top of page

Blessed Holds You Together

This week’s Gospel reminded us of the Beatitudes, all the “Blessed are theys…” When pastors and teachers focus on the Beatitudes, they typically focus on the second part of each line. They reflect on what it means to be “poor in spirit,” to “hunger and “thirst,” or to be “meek.” But on Sunday, Pastor Jim considered what it means to be “blessed.” 

At one point, he said the following: “Blessed" holds you together.

I’ve always thought of my blessings as the things I’m grateful for, the things I’m fortunate to have. Counting my blessings is like re-enacting Thanksgiving dinner, the part when everyone goes around and says something they are thankful for. In the context of the Beatitudes, I’ve always interpreted “blessed” to refer to the last part of every line. Those who mourn are blessed by being comforted, those who hunger and thirst are blessed by being filled, etcetera, etcetera. 

But Pastor Jim’s words suggest something radically different. 

“Blessed” holds you together

If that’s true, then our blessings aren’t just our reward. Our blessings aren’t just the roof over our heads, the food in our stomachs, or the money in our pockets. Our blessings aren’t just those things we remember to say “thank you” for when we are satisfied, cared for, and content. 

If “blessed” holds us together, then we are blessed when we are tired, blessed when we are overwhelmed, and blessed when we are frustrated. We are blessed not just when we find the solution to our problems or experience the healing of our wounds: We are blessed as we endure them. 

As I reflect on this idea, it occurs to me that I have never prayed for God to bless me. 

“God, bless me,” sounds so selfish. It sounds like, “God, give me more.” But that’s the exact prayer our God invites us to pray because we need more. We need God. To call a prayer for God’s blessing selfish is to shy away from the relationship our God wants with us. Would we call a spouse selfish for asking something of their partner? Would we call a child selfish for asking of their parent?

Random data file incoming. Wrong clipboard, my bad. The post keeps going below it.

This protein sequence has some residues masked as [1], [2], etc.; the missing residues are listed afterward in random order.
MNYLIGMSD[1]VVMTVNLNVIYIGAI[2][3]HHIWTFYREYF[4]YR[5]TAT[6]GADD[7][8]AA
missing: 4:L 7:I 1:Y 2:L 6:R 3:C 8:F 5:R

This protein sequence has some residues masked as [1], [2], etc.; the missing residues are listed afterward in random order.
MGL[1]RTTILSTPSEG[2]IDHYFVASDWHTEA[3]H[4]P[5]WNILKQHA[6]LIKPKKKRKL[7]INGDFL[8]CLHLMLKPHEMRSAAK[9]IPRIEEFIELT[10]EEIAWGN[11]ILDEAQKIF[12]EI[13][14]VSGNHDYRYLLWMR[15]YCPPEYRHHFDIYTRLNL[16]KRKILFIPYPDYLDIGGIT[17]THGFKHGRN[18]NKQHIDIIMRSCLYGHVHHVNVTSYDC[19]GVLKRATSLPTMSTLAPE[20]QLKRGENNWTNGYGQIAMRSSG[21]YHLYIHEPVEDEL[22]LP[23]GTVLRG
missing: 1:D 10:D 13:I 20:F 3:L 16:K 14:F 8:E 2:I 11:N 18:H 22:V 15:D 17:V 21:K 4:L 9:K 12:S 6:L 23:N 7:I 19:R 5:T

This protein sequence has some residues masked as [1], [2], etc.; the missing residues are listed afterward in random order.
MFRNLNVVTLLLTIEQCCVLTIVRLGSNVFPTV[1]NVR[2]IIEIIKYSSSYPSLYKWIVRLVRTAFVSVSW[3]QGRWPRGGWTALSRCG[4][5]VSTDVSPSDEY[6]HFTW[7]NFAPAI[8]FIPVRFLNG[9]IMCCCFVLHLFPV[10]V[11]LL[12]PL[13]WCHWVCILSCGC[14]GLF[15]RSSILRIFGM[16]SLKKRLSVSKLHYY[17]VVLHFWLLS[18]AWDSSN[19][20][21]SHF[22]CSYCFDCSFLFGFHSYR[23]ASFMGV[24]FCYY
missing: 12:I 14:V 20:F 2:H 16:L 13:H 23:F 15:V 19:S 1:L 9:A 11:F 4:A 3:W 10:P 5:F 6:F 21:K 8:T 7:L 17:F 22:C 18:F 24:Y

In this season of Epiphany, Pastor Jim has highlighted Christ’s invitation to follow him in serving those whom society has shoved into darkness. Although the ways to follow are many, they almost always require us to engage with people who look different, sound different, or think differently than we do. Following often requires us to learn new skills and meet new people, which inevitably results in some amount of failure, frustration, and embarrassment on our part. 

So ask. Ask to be blessed. Pray, “God, bless me.” Because “blessed” holds you together. 

And it holds us together. If God’s blessing can keep us going back to the hungry, then they will be fed. If God’s blessing can keep our arms open to those who mourn, then they will be comforted. If God’s blessing can keep us walking into darkness, then we will bring light. In this way, the prayer that begins as “God, bless me” starts to bless others, and those blessings become the bonds of relationship and community. 

So I pray, Lord, that we might be so bold as to ask for your blessing. And let us not hoard that blessing. Let us hold it loosely, so that the gifts of your joy, healing, and peace might move through us quickly and generously to others in our community, your kingdom. Amen.


Featured Posts
Recent Posts
Search By Tags
No tags yet.
Follow Us
  • Facebook Basic Square
  • Twitter Basic Square
  • Google+ Basic Square
bottom of page